(Severe Morning Sickness; Persistent Vomiting of Pregnancy; HG)
Hyperemesis gravidarum (HG) is severe nausea and vomiting during pregnancy. It is not common.
The cause is not known. There are many thoughts about what may cause HG, such as:
- Hormone changes
- A lack of vitamin B
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HG is more common in young pregnant people. It is also more common in pregnant people who are Asian or Black.
Other things that may raise the risk are:
- HG during past pregnancies
- Past molar pregnancy—a growth of abnormal tissue in the womb
- A parent or sibling with HG
- A pregnancy of twins or more babies
- First time pregnancy
- Having some health problems, such as migraines or motion sickness
A person with HG may have:
- Nausea and vomiting in early pregnancy
- Weight loss
- Lightheadedness and fainting
The doctor will ask about symptoms and health history. A physical exam will be done. Blood and urine tests may also be done.
The goal of treatment is to manage symptoms to prevent weight loss and dehydration. Ways to treat HG are:
- Lifestyle changes, such as eating lots of small meals of bland, dry, high-protein foods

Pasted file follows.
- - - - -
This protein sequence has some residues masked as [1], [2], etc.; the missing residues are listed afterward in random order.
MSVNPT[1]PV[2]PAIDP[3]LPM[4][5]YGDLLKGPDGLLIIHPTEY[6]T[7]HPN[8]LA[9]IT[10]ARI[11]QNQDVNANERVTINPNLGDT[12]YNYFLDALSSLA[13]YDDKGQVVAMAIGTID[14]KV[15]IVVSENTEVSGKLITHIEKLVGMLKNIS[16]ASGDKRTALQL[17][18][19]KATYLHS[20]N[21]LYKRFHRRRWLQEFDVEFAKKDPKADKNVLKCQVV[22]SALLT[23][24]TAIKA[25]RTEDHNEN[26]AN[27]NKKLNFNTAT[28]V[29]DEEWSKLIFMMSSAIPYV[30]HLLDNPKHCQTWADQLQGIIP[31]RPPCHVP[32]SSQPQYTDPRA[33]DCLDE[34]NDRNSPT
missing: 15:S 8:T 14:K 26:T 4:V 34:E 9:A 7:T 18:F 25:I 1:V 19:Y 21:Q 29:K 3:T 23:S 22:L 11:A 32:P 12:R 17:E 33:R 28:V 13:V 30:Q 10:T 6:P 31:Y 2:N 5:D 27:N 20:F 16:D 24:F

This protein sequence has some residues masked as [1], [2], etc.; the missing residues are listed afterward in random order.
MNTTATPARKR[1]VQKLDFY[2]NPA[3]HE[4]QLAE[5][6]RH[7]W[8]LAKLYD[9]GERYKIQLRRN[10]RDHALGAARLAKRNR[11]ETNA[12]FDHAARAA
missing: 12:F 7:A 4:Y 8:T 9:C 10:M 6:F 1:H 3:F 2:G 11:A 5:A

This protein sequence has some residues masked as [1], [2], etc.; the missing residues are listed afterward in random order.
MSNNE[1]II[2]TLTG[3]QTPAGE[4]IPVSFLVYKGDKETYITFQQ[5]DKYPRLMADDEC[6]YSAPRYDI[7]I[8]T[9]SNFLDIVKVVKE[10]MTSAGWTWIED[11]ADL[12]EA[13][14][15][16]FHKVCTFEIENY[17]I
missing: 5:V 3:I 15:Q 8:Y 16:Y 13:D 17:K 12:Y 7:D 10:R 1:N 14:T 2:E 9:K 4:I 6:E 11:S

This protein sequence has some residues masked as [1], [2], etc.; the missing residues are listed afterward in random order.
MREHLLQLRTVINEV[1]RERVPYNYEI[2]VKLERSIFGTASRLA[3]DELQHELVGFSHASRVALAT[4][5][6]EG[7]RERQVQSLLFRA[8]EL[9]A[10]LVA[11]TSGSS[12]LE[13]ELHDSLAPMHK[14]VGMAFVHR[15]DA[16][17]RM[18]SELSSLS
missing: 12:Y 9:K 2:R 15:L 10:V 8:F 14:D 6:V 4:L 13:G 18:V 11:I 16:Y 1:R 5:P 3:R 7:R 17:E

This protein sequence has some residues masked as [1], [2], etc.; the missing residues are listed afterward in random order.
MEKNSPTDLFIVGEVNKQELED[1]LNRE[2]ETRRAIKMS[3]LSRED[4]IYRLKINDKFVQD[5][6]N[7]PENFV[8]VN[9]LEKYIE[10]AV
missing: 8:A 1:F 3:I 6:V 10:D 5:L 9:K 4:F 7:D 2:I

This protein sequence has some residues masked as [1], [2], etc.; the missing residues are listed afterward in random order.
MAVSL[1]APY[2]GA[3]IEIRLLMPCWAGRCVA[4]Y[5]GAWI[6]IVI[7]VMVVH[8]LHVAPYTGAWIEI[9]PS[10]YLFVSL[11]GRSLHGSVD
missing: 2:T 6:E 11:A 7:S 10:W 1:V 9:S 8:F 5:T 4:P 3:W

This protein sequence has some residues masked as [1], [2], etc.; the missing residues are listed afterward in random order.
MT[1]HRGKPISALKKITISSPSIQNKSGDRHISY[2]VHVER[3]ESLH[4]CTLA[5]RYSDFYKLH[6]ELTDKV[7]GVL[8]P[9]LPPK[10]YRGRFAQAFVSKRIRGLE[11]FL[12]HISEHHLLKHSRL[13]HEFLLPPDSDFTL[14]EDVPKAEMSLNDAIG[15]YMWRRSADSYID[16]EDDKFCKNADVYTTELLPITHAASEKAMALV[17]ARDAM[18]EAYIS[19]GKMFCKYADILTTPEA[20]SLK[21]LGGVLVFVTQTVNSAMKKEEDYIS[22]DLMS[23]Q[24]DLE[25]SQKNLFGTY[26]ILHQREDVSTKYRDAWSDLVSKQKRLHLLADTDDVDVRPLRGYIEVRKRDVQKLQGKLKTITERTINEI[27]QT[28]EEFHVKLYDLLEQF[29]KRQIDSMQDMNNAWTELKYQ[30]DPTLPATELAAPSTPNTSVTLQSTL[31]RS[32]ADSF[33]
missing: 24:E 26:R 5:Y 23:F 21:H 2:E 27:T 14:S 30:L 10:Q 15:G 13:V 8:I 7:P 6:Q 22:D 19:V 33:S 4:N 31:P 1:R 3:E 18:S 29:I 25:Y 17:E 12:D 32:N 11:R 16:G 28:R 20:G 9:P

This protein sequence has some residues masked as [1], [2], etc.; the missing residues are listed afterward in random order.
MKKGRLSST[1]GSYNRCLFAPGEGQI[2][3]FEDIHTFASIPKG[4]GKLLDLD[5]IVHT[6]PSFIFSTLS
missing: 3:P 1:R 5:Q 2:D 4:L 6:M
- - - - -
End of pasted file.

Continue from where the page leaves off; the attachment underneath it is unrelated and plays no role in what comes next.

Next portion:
- Anti-nausea medicine
- Vitamin B6 to ease nausea
The risk of HG may be lowered by taking prenatal vitamins for 1 month before becoming pregnant.
- Committee on Practice Bulletins-Obstetrics. ACOG practice bulletin 189: nausea and vomiting of pregnancy. Obstet Gynecol, 2018; 131 (1): e15-e30.
- Hyperemesis gravidarum. American Pregnancy Association website. Available at: https://www.americanpregnancy.org/healthy-pregnancy/pregnancy-complications/hyperemesis-gravidarum.
- Nausea and vomiting in pregnancy. EBSCO DynaMed website. Available at: https://www.dynamed.com/condition/nausea-and-vomiting-in-pregnancy.
- Severe vomiting in pregnancy. NHS website. Available at: https://www.nhs.uk/pregnancy/related-conditions/complications/severe-vomiting.
- Marcin Chwistek, MD
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